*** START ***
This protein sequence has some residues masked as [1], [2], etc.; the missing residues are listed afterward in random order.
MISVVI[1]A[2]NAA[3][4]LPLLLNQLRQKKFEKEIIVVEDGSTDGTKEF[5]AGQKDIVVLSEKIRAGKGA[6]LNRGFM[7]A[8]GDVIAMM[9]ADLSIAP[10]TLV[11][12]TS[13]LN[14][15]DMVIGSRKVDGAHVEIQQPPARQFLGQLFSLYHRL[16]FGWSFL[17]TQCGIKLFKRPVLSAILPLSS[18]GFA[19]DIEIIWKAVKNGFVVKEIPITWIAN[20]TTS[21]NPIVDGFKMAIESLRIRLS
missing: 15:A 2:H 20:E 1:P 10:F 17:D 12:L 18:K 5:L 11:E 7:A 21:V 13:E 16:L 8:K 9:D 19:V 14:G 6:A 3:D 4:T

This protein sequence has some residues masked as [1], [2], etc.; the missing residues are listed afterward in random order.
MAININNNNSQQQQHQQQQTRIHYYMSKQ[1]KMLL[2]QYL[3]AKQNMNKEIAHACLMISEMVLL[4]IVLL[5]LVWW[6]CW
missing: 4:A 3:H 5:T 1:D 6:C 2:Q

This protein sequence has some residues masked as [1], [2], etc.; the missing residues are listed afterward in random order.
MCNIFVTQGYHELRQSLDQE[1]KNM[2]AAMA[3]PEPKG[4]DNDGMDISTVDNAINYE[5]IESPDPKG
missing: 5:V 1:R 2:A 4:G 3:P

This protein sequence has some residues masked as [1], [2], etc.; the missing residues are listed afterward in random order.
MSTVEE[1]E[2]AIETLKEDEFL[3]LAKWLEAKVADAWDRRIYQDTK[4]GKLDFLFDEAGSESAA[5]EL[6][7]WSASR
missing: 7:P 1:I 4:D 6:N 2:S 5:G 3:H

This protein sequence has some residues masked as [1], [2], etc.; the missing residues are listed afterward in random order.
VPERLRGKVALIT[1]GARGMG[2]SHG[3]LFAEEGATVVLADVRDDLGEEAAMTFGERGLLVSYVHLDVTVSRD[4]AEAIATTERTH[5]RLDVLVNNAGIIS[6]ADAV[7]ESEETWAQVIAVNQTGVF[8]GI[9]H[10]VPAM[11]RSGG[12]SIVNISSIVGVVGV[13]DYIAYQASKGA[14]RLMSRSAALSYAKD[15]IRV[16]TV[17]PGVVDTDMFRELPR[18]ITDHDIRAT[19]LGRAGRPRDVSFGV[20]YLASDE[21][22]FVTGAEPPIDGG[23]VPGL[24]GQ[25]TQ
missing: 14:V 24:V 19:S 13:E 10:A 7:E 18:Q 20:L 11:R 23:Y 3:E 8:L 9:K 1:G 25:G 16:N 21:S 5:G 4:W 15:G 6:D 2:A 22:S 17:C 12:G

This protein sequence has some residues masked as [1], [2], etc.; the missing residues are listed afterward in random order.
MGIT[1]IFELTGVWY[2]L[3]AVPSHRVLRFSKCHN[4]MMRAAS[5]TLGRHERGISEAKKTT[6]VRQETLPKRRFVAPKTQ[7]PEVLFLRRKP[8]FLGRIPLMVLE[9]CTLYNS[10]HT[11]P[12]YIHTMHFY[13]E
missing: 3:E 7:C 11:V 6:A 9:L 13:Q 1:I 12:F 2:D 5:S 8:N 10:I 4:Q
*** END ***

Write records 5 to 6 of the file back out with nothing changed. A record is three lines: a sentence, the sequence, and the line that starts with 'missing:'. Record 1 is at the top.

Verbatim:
This protein sequence has some residues masked as [1], [2], etc.; the missing residues are listed afterward in random order.
VPERLRGKVALIT[1]GARGMG[2]SHG[3]LFAEEGATVVLADVRDDLGEEAAMTFGERGLLVSYVHLDVTVSRD[4]AEAIATTERTH[5]RLDVLVNNAGIIS[6]ADAV[7]ESEETWAQVIAVNQTGVF[8]GI[9]H[10]VPAM[11]RSGG[12]SIVNISSIVGVVGV[13]DYIAYQASKGA[14]RLMSRSAALSYAKD[15]IRV[16]TV[17]PGVVDTDMFRELPR[18]ITDHDIRAT[19]LGRAGRPRDVSFGV[20]YLASDE[21][22]FVTGAEPPIDGG[23]VPGL[24]GQ[25]TQ
missing: 14:V 24:V 19:S 13:E 10:A 7:E 18:Q 20:L 11:R 23:Y 3:E 8:L 9:K 1:G 25:G 16:N 21:S 5:G 4:W 15:G 6:D 2:A 22:S 17:C 12:G

This protein sequence has some residues masked as [1], [2], etc.; the missing residues are listed afterward in random order.
MGIT[1]IFELTGVWY[2]L[3]AVPSHRVLRFSKCHN[4]MMRAAS[5]TLGRHERGISEAKKTT[6]VRQETLPKRRFVAPKTQ[7]PEVLFLRRKP[8]FLGRIPLMVLE[9]CTLYNS[10]HT[11]P[12]YIHTMHFY[13]E
missing: 3:E 7:C 11:V 6:A 9:L 13:Q 1:I 12:F 2:D 5:S 8:N 10:I 4:Q